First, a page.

Posted 29 July 2007 - 09:50 AM
Posted 29 July 2007 - 10:30 AM
pins. heres something cool. i took the entire top press n seal off and it stayed together like a lid. then i did some sub maintenance and put it right back on. it fit back nice and snug. very cool stuff! it actually kept the shape of the lid!:headbang:
yeah in jethros tek he uses all his boxes at a 45 degree angle at all times. my problem was that i didn't have that space with these larger bins. he keeps saran wrap airtight on top of his boxes and tilts them. what this does is allow the moisture buildup to run across the top of the casing or pinning level and actually in turn seems to work like a constant dunk or watering of the casing layer. it doesn't pool. when i use jethros box tek i had great results. i did have problems with the boxes i didn't tilt. and the space was rather jammed at the time. so now im finding out since my method is a bit different bc the condensation drips underneath the black plastic, that i can get away with tilting only at precise times. so instead of say fanning like some people do, i tilt the box. and instead of fanning, i open up the corners slightly.
i can see the condensation the press n seal building up. the only downfall so far is that you can't see through it. with saran wrap you can see through it and you don't need to open the plastic to see what is going on. i always like being able to look at it in case a contam starts or it allows me to see if there is moisture buildup on the pinning level. Now i have to open the corners slighly to see what is going on. lazlo, yeah this glad press n seal is awesome. it sticks to itself, i would fork out the 3$ more for it. just in case. otherwise you basically have saran wrap. most of the time with saran wrap i have problems. it gets stuck to something or doesn't stick to the bin. then it falls. so this press n seal you can just lay it out and move your finger over it and it sticks. and it pulls apart easier as well. so far its really good. only one downside is i wish it were transparent.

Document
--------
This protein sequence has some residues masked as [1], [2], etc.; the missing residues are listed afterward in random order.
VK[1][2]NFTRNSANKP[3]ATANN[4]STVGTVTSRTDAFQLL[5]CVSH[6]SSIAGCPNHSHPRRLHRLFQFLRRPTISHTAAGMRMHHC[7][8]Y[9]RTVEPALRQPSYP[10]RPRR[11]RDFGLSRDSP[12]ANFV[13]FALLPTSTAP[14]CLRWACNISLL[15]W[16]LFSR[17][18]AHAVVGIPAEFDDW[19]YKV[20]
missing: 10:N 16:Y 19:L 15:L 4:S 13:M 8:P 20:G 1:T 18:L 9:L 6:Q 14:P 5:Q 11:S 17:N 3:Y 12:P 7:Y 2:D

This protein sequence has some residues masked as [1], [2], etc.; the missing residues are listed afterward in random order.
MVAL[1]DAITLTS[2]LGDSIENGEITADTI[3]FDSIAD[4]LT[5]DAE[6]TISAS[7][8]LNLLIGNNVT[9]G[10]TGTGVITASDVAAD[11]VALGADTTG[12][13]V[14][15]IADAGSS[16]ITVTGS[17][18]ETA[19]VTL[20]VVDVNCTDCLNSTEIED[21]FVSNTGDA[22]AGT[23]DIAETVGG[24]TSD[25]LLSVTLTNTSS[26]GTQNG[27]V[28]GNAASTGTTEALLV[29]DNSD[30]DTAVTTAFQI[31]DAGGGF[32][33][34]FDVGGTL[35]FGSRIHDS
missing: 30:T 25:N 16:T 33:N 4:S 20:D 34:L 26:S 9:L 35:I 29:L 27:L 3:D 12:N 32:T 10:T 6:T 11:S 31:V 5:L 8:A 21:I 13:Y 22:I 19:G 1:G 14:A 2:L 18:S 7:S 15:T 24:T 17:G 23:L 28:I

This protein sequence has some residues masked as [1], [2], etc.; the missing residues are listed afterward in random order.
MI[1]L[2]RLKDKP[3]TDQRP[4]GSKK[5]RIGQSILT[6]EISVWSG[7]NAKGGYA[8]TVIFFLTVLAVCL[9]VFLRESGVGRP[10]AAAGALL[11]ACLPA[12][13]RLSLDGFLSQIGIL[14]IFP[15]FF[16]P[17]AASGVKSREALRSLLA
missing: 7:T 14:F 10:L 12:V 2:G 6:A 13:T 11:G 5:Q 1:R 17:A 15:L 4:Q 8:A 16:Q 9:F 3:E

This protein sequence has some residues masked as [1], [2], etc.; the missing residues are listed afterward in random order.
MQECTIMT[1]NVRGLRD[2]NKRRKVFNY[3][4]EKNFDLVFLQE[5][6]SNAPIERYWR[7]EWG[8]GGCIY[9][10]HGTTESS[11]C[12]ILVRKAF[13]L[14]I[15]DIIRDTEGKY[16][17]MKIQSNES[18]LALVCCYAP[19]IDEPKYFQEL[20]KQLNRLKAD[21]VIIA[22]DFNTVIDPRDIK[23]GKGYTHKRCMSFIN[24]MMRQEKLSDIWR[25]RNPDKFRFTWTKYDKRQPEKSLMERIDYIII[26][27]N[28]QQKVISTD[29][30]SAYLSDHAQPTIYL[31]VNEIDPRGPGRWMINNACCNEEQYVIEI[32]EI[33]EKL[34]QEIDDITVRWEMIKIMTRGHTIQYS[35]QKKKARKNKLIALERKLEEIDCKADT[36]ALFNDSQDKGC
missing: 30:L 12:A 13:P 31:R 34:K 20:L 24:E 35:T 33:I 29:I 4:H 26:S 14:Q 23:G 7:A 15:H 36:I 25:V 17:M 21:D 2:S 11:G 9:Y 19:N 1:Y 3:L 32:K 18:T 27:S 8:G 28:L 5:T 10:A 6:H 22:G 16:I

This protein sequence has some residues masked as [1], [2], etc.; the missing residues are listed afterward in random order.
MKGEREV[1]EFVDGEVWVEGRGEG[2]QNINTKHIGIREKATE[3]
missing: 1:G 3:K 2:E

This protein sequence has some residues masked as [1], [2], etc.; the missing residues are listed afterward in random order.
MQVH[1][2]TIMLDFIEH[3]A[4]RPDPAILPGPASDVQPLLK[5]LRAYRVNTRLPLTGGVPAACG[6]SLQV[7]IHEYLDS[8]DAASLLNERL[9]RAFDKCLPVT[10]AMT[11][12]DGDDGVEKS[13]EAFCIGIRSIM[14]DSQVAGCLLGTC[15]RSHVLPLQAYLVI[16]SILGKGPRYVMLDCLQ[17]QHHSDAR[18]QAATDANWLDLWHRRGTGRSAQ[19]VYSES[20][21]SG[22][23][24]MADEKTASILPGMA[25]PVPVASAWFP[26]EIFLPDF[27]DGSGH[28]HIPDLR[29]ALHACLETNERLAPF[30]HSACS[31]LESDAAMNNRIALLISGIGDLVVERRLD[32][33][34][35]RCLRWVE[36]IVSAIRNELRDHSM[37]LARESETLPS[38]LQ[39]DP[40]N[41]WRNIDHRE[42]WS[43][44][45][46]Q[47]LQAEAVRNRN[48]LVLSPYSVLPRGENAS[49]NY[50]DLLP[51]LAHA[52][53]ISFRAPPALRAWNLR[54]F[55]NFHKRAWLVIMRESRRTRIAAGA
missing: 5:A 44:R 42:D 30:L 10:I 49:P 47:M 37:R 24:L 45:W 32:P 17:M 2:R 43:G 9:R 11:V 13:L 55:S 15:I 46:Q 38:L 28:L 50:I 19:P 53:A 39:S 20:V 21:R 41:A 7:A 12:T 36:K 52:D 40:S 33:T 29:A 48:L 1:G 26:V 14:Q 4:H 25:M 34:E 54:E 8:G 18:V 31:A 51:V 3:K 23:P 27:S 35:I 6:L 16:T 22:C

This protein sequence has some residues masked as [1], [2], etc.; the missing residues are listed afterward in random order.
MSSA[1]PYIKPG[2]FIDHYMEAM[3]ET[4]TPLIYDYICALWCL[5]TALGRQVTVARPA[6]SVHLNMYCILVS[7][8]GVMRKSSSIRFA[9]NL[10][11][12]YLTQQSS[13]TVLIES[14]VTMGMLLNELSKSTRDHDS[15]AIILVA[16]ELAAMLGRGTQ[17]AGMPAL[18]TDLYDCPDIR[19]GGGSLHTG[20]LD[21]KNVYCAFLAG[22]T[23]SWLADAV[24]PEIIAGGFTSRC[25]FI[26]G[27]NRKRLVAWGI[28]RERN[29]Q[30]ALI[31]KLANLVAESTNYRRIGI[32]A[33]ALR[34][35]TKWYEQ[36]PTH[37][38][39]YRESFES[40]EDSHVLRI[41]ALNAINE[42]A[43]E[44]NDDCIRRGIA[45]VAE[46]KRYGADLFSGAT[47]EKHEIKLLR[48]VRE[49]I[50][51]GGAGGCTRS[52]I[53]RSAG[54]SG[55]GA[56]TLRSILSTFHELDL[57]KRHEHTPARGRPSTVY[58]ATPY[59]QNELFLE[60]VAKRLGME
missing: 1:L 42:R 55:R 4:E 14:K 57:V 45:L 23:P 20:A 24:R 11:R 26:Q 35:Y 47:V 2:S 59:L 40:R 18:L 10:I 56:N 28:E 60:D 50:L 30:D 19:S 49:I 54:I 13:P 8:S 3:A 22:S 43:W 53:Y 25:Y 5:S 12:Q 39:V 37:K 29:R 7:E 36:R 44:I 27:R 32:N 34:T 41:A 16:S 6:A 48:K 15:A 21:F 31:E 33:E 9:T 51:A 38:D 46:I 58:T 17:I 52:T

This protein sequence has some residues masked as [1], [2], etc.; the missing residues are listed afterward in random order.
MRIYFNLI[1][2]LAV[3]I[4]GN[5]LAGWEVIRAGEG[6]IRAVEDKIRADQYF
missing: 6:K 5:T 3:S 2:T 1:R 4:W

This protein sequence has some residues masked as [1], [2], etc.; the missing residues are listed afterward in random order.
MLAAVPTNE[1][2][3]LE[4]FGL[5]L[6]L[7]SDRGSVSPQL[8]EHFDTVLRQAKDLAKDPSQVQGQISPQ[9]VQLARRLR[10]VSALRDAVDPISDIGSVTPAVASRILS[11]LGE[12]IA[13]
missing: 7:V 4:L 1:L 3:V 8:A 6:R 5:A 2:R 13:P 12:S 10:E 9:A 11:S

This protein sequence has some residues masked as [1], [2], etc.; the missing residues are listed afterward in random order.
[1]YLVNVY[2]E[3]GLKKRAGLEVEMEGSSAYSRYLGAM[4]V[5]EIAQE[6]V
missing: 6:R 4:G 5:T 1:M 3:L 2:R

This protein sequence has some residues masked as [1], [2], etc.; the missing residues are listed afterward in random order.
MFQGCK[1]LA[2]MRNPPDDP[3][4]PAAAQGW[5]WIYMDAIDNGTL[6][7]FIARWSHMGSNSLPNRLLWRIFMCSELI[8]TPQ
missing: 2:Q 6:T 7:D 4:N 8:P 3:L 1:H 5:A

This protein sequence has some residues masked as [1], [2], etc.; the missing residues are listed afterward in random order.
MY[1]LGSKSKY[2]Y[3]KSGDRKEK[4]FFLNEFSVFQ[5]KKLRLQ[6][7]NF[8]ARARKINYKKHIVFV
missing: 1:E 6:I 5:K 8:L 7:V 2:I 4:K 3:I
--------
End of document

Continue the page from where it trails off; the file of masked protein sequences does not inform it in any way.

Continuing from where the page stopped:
also one more thing. i run a small fun in the room so there is a constant airflow in the room. this may play into the air exchange a bit when the corners of the bins are opened. however, the bins are in a closet.